# TES collection Mr Barton's Autograph videos

#### Mr Barton’s Autograph Video Collection Page

Autograph is a piece of mathematical software that many schools have tucked away on their network somewhere, and that occasionally gets used to draw the odd straight line or curve. However, it can do so much more, enabling you to dynamically demonstrate to your students topics as diverse as transformations, cumulative frequency diagrams, and the outcomes of rolling several dice. Autograph can be used with all ages and abilities, from primary school students right up to Further Mathematicians with eyes on a mathematics degree.

This collection is a series of videos put together by Mr Barton which aim to give you a few ideas of how you could use Autograph in your classroom. More will be added each week, and if you have any requests for specific topics to be covered, just email Mr Barton through his TES Profile page and he will do his best to meet your requests.

#### Mr Barton’s Autograph Videos

Selection and Shapes

• In this first video we look at the issue of Whiteboard Mode and how we go about creating basic shapes.

Reflection

• Here we look at three different ways of doing Reflections in Autograph.

Rotation

• This time we look at how we can carry out Rotations in Autograph.

Enlargement

• Here we look at how we can carry out Enlargements in Autograph which also leads us to our first viewing of a Dynamic Text Box!

Translation

• In this fifth video we complete the set of Transformations by looking at how we can carry out Translations in Autograph. Mr Barton also sorts out the screen size issue!

Combining Transformations

• This time we look at how we can use Autograph to combine Transformations, and there is even a little puzzle for you to have a think about…

Edit Axes

• Now we take a closer look at the Edit Axes menu to get our Autograph page looking exactly how we want it.

Christmas Treat

• A Special Christmas Edition of Mr Barton’s Autograph Videos which has a look at the online Autograph Player (with a festive twist!).

Measuring Angles

• This time we look at the basics of measuring angles in Autograph.

Working with Raw Data

• Now we look at some of the things you can do with Raw Data, including dot plots and box and whisker diagrams. More stats to come next week!

Working with Raw Data - Part 2

• Following a suggestion from none other than Autograph creator Douglas Butler, we take another look at some of the things you can do with Raw Data on Autograph, including quickly creating a data set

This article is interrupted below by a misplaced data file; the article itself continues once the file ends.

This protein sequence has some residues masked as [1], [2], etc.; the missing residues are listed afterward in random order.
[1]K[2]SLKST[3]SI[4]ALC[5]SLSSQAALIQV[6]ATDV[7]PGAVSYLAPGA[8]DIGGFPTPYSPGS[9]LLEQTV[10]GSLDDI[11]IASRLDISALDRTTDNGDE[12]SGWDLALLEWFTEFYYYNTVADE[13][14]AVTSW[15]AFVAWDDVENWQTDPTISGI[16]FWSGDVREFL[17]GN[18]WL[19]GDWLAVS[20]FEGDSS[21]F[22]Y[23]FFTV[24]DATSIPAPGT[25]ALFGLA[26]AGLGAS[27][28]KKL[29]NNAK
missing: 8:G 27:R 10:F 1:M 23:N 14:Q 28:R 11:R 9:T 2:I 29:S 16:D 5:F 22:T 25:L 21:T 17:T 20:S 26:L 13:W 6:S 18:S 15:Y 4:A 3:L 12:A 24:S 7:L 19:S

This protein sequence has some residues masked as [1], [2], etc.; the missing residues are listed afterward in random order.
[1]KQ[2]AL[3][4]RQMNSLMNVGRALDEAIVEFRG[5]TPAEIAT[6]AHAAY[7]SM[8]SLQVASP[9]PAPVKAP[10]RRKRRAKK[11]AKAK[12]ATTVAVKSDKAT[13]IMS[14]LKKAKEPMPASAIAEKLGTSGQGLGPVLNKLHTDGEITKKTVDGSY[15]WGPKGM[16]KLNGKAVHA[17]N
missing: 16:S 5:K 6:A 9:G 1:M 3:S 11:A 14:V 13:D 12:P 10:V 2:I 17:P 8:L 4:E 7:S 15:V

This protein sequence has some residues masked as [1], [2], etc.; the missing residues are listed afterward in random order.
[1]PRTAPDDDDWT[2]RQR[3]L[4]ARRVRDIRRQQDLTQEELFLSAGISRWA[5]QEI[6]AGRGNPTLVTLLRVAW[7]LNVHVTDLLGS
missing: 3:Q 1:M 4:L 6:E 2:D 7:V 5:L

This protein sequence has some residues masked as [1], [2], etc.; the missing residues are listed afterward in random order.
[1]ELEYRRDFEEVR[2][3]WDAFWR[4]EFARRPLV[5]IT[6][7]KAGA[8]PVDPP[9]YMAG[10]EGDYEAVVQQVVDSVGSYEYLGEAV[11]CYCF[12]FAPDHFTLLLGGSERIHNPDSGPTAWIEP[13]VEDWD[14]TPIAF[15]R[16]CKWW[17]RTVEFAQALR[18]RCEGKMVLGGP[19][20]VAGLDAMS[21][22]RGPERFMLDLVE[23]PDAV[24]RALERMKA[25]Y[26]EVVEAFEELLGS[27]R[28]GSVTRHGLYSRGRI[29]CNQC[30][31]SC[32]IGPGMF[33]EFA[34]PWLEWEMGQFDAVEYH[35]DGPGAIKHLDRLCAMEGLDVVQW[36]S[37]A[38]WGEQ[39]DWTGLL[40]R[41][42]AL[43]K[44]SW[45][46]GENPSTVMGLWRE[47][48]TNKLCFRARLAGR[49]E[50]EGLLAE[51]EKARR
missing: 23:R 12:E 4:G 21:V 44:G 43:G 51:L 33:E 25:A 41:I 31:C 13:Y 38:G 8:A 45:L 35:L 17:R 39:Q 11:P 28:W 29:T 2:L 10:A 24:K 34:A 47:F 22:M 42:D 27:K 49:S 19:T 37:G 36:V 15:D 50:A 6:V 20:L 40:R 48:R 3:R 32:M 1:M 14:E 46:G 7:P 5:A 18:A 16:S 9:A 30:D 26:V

Working with Raw Data - Part 3

• Douglas Butler returns again! This time with a great suggestion for introducing the Normal Distribution via a look at the fascinating world of IQ. The also encompasses Autograph’s wonderful scaling option for nasty looking data!

Working with Raw Data - Part 4

• In a jam-packed edition we start to look at how Autograph can group raw data for us and how this opens up a whole new set of possibilities in terms of mathematical diagrams, including cumulative frequency curves, histograms and stem and leaf.

Valentine’s Day Special

• In a special “loved-up” edition of Mr Barton’s Autograph videos, we look at a romantic (mathematical) alternative to chocolates and flowers to send to the love of your life to let them know you care. Happy Valentines Day!

Working with Grouped Data

• In our final look at data for a while (you can have too much of a good thing) we tackle an issue with commas and how to alter the sizes of your groups.

Working with Grouped Data 2

• This week we look at different ways of entering grouped data, another way of comparing data, and we take another look at the Results Box.

Angle at the Centre

• This week we take a look at how to construct Circle Theorems using Autograph, beginning with the Angle at the Centre Theorem. We also see how understanding this theorem leads us to another theorem for free! Autograph’s dynamic nature makes it perfectly suited to demonstrating circle theorems to your students.

Angle at the Centre - Twist!

• Whilst we are on a roll with the Angle at the Centre Theorem, why not have a quick look at a nice little twist? We can use Autograph to set up some circumstances where the theorem doesn’t seem to work. Has maths been broken, or can your students figure out what is going on?…